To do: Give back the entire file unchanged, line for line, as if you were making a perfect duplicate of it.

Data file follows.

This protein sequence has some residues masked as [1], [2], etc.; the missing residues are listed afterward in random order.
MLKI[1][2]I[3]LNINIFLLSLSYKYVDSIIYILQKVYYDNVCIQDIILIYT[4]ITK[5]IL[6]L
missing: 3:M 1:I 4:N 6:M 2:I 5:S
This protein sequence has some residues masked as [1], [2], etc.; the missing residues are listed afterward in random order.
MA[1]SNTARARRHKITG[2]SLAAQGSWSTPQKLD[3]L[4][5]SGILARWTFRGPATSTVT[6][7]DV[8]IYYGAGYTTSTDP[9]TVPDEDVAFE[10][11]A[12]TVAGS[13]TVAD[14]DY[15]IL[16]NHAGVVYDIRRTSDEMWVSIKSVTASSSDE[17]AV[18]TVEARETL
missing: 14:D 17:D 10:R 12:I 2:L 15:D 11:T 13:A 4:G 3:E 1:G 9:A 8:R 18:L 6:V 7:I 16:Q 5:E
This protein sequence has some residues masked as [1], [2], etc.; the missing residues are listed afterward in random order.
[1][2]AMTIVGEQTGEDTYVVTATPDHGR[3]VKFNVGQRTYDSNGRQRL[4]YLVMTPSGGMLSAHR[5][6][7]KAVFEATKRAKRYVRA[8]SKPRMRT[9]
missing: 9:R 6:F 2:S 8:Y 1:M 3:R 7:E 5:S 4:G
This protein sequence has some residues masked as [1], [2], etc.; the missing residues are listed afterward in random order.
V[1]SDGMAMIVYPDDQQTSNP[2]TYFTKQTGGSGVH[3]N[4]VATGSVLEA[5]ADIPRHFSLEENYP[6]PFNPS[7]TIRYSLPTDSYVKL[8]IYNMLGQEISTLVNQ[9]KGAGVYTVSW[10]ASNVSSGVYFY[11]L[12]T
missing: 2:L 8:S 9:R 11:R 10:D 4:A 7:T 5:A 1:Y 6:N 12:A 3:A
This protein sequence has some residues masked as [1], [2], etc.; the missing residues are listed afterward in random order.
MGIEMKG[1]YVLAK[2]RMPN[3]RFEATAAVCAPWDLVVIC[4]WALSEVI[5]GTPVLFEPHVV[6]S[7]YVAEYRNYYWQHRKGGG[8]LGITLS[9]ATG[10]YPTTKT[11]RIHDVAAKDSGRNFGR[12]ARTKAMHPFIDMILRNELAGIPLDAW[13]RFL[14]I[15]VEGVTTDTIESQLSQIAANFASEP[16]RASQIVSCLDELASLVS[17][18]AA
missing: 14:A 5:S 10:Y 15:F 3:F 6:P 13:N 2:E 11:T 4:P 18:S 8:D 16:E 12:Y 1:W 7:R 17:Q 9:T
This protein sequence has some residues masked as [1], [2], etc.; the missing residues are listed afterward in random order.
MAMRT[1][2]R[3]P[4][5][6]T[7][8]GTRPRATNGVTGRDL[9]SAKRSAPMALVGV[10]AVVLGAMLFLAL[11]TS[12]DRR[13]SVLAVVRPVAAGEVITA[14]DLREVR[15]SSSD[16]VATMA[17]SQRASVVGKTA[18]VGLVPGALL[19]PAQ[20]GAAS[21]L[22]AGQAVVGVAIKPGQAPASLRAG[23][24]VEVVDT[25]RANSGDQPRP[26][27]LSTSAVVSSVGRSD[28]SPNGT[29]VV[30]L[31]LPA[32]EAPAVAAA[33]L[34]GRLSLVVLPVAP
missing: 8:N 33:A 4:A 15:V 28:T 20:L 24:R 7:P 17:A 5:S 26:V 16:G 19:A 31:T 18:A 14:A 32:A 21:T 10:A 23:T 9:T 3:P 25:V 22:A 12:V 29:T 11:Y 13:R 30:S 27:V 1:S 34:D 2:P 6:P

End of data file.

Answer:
This protein sequence has some residues masked as [1], [2], etc.; the missing residues are listed afterward in random order.
MLKI[1][2]I[3]LNINIFLLSLSYKYVDSIIYILQKVYYDNVCIQDIILIYT[4]ITK[5]IL[6]L
missing: 3:M 1:I 4:N 6:M 2:I 5:S
This protein sequence has some residues masked as [1], [2], etc.; the missing residues are listed afterward in random order.
MA[1]SNTARARRHKITG[2]SLAAQGSWSTPQKLD[3]L[4][5]SGILARWTFRGPATSTVT[6][7]DV[8]IYYGAGYTTSTDP[9]TVPDEDVAFE[10][11]A[12]TVAGS[13]TVAD[14]DY[15]IL[16]NHAGVVYDIRRTSDEMWVSIKSVTASSSDE[17]AV[18]TVEARETL
missing: 14:D 17:D 10:R 12:I 2:L 15:D 11:T 13:A 4:G 3:E 1:G 9:A 8:R 18:L 6:V 7:I 16:Q 5:E
This protein sequence has some residues masked as [1], [2], etc.; the missing residues are listed afterward in random order.
[1][2]AMTIVGEQTGEDTYVVTATPDHGR[3]VKFNVGQRTYDSNGRQRL[4]YLVMTPSGGMLSAHR[5][6][7]KAVFEATKRAKRYVRA[8]SKPRMRT[9]
missing: 9:R 6:F 2:S 8:Y 1:M 3:R 7:E 5:S 4:G
This protein sequence has some residues masked as [1], [2], etc.; the missing residues are listed afterward in random order.
V[1]SDGMAMIVYPDDQQTSNP[2]TYFTKQTGGSGVH[3]N[4]VATGSVLEA[5]ADIPRHFSLEENYP[6]PFNPS[7]TIRYSLPTDSYVKL[8]IYNMLGQEISTLVNQ[9]KGAGVYTVSW[10]ASNVSSGVYFY[11]L[12]T
missing: 2:L 8:S 9:R 11:R 10:D 4:A 7:T 5:A 1:Y 6:N 12:A 3:A
This protein sequence has some residues masked as [1], [2], etc.; the missing residues are listed afterward in random order.
MGIEMKG[1]YVLAK[2]RMPN[3]RFEATAAVCAPWDLVVIC[4]WALSEVI[5]GTPVLFEPHVV[6]S[7]YVAEYRNYYWQHRKGGG[8]LGITLS[9]ATG[10]YPTTKT[11]RIHDVAAKDSGRNFGR[12]ARTKAMHPFIDMILRNELAGIPLDAW[13]RFL[14]I[15]VEGVTTDTIESQLSQIAANFASEP[16]RASQIVSCLDELASLVS[17][18]AA
missing: 14:A 5:S 10:Y 15:F 3:F 6:P 13:N 2:E 11:T 4:P 18:S 8:D 16:E 12:Y 1:W 7:R 17:Q 9:T
This protein sequence has some residues masked as [1], [2], etc.; the missing residues are listed afterward in random order.
MAMRT[1][2]R[3]P[4][5][6]T[7][8]GTRPRATNGVTGRDL[9]SAKRSAPMALVGV[10]AVVLGAMLFLAL[11]TS[12]DRR[13]SVLAVVRPVAAGEVITA[14]DLREVR[15]SSSD[16]VATMA[17]SQRASVVGKTA[18]VGLVPGALL[19]PAQ[20]GAAS[21]L[22]AGQAVVGVAIKPGQAPASLRAG[23][24]VEVVDT[25]RANSGDQPRP[26][27]LSTSAVVSSVGRSD[28]SPNGT[29]VV[30]L[31]LPA[32]EAPAVAAA[33]L[34]GRLSLVVLPVAP
missing: 8:N 33:A 4:A 15:V 28:T 20:L 24:R 7:P 17:A 5:S 26:V 16:G 19:A 31:T 18:A 14:A 32:A 21:T 10:A 23:T 9:T 3:P 25:V 22:A 12:V 29:T 11:Y 13:R 30:S 27:V 1:S 34:D 2:P 6:P